Gregg Day Makes Yoga All About Community, and Vice Versa

For Kripalu Yoga teacher Gregg Day, community involvement is a big deal. “It makes sense to me to be well connected to where you are,” he says. “I’m always looking for the opportunity to do something local—wherever that may be.” And for Gregg, “local” is in the heart of the Berkshires. Though he spends his days as an attorney, he has devoted much of his free time to bringing yoga into the lives of people who might not experience it otherwise.

“If you just look, you will find a need,” says Gregg, who completed his 200-hour Kripalu Yoga Teacher Training in 2006. He has found and fulfilled that need by implementing ongoing yoga classes at two local facilities for underserved people.

One of these is Redfield House, a supportive living environment in Pittsfield, Massachusetts, whose goal is to help young single parents obtain the skills they need to live independently. When Redfield House administrators contacted the Kripalu Yoga Teachers Association in 2008 with a desire to bring yoga to their facility, Gregg initially volunteered as a teacher and then launched a search for another teacher and for ongoing funding. Three years later, the class is still running. Gregg’s goal was to ensure that the class would continue indefinitely, and he has successfully created a sustainable funding program.

From 2005 to 2010, Gregg taught at Berkshire County Jail and House of Corrections, also in Pittsfield. Originally he came to teach meditation classes, but he immediately recognized the need to switch from meditation to yoga. “Seated meditation was not happening,” Gregg says. “The new guys are so tight and stiff … nothing’s moving. Invariably, they have no hip flexibility and can’t sit for any length of time.” Gregg found that a yoga practice brought the men more comfortably into their bodies.

“These populations are receiving therapy in some form already, and yoga will enhance that therapy,” says Gregg. “As yoga teachers, we absolutely have tools that can help these people.” Yoga, he believes, is a complementary therapy to the types of support and treatment these groups are receiving already. “The results are so wonderful, the impact so amazing. … You see a change in the students so quickly,” Gregg says. Positive feedback from his students, as well as those who work with them every day, reinforced the importance of bringing yoga into these communities—and offered him a sense of confidence as a yoga teacher. A new teacher fresh out of training can’t rely on an immediate, paying studio job—volunteering to teach yoga, Gregg believes, is the perfect alternative. “It is worth doing for free just to gain the confidence and experience,” he says. The weekly classes that Gregg helped establish are now being taught by a revolving roster of five Kripalu Yoga teachers.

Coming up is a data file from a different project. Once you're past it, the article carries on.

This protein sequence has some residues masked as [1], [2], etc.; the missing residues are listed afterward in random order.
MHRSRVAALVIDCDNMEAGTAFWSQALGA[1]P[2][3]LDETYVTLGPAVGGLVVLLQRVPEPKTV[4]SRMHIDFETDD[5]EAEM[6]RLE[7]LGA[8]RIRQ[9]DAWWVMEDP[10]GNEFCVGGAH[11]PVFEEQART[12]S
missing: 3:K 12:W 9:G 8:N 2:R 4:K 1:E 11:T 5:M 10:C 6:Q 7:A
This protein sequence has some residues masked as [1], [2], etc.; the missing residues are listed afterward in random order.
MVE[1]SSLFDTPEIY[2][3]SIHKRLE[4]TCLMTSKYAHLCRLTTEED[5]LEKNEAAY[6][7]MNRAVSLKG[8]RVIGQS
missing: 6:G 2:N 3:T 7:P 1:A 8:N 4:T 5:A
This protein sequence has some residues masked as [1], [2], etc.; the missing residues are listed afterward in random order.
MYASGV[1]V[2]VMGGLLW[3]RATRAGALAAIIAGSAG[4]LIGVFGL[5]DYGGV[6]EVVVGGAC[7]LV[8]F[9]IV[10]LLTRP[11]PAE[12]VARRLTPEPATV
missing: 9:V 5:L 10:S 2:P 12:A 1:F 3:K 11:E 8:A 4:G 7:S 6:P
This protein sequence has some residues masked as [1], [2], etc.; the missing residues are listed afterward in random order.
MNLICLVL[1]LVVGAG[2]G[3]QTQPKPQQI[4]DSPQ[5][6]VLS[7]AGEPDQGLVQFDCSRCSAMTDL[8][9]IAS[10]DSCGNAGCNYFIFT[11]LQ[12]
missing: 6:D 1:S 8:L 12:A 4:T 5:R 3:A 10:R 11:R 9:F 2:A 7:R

Gregg has recently completed his 500-hour Kripalu Yoga teacher certification, as well as 500 hours of training in Pranakriya Yoga, and he remains committed to creating yoga start-up programs for underserved populations. “Many places don’t know how yoga will help them,” he says. “We can show them that what we’ve got will help these people.”

© Kripalu Center for Yoga & Health. All rights reserved. To request permission to reprint, please e-mail